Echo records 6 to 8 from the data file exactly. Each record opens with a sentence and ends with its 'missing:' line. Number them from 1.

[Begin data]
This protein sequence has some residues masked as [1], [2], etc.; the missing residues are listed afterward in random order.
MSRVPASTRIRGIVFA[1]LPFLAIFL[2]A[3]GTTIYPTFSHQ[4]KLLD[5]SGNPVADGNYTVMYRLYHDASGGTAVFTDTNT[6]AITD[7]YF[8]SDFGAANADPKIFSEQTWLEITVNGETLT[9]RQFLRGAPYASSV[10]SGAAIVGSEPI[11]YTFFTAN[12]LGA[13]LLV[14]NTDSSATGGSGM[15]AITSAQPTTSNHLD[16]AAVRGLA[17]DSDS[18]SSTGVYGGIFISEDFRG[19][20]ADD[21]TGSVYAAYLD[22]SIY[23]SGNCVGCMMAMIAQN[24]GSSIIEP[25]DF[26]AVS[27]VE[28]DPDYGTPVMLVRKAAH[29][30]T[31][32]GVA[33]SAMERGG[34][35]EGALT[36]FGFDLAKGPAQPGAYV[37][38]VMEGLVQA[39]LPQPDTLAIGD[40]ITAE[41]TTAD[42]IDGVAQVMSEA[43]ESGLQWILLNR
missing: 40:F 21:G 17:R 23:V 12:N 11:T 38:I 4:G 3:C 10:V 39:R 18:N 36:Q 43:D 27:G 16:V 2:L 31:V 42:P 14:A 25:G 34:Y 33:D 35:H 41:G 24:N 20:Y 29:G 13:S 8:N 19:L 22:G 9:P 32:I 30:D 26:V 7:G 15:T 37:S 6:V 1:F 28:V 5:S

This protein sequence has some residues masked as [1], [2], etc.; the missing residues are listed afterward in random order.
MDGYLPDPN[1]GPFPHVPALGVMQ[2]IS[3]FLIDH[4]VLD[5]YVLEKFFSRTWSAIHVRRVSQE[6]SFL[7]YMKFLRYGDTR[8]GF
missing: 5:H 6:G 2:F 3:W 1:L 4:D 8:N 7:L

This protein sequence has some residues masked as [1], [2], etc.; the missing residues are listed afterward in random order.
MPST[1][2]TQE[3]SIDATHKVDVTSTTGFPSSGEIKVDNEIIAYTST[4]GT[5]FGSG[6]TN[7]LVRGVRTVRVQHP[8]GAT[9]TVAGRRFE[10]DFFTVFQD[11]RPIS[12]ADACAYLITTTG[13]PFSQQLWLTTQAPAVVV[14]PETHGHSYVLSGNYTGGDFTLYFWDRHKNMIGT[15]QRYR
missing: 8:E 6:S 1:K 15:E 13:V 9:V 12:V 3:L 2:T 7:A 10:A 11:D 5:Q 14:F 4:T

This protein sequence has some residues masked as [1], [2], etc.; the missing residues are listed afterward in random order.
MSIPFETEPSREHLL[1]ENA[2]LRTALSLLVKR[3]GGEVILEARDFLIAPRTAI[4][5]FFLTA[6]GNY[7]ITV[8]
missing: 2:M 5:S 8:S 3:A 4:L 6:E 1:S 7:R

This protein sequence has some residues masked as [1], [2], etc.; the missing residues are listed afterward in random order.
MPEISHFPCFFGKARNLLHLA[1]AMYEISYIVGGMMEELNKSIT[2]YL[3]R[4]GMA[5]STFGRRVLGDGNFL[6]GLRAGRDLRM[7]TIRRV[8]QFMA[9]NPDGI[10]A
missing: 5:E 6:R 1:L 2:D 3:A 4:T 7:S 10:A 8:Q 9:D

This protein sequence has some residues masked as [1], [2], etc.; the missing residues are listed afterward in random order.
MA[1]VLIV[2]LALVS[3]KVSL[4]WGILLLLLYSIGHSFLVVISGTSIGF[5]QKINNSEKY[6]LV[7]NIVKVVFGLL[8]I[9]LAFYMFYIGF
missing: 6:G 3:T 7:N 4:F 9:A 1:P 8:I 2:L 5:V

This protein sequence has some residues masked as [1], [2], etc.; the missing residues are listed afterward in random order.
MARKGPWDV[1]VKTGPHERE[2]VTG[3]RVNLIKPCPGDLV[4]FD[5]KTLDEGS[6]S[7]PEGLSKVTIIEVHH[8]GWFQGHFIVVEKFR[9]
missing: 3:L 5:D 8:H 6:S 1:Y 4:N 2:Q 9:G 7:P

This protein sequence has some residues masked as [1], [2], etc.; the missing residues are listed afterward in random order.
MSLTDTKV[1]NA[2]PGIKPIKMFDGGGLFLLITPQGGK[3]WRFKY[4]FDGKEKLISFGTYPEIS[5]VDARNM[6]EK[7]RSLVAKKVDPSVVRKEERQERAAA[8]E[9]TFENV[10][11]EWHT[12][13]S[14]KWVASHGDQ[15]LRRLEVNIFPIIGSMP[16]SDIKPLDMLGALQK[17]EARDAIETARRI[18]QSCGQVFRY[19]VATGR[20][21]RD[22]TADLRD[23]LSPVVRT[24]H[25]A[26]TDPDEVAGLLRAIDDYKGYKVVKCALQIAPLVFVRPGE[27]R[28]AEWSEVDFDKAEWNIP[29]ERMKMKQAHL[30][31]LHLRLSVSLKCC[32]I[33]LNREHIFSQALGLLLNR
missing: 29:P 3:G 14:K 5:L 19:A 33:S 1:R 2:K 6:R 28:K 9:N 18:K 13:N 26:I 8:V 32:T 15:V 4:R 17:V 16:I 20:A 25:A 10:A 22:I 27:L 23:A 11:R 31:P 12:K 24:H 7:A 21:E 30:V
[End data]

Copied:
This protein sequence has some residues masked as [1], [2], etc.; the missing residues are listed afterward in random order.
MA[1]VLIV[2]LALVS[3]KVSL[4]WGILLLLLYSIGHSFLVVISGTSIGF[5]QKINNSEKY[6]LV[7]NIVKVVFGLL[8]I[9]LAFYMFYIGF
missing: 6:G 3:T 7:N 4:F 9:A 1:P 8:I 2:L 5:V

This protein sequence has some residues masked as [1], [2], etc.; the missing residues are listed afterward in random order.
MARKGPWDV[1]VKTGPHERE[2]VTG[3]RVNLIKPCPGDLV[4]FD[5]KTLDEGS[6]S[7]PEGLSKVTIIEVHH[8]GWFQGHFIVVEKFR[9]
missing: 3:L 5:D 8:H 6:S 1:Y 4:N 2:Q 9:G 7:P

This protein sequence has some residues masked as [1], [2], etc.; the missing residues are listed afterward in random order.
MSLTDTKV[1]NA[2]PGIKPIKMFDGGGLFLLITPQGGK[3]WRFKY[4]FDGKEKLISFGTYPEIS[5]VDARNM[6]EK[7]RSLVAKKVDPSVVRKEERQERAAA[8]E[9]TFENV[10][11]EWHT[12][13]S[14]KWVASHGDQ[15]LRRLEVNIFPIIGSMP[16]SDIKPLDMLGALQK[17]EARDAIETARRI[18]QSCGQVFRY[19]VATGR[20][21]RD[22]TADLRD[23]LSPVVRT[24]H[25]A[26]TDPDEVAGLLRAIDDYKGYKVVKCALQIAPLVFVRPGE[27]R[28]AEWSEVDFDKAEWNIP[29]ERMKMKQAHL[30][31]LHLRLSVSLKCC[32]I[33]LNREHIFSQALGLLLNR
missing: 29:P 3:G 14:K 5:L 19:A 33:S 1:R 2:K 6:R 28:K 9:N 18:K 13:N 26:I 8:V 32:T 15:V 4:R 17:V 16:I 20:A 25:A 10:A 22:I 27:L 23:A 11:R 31:P 12:K 24:H 7:A 21:E 30:V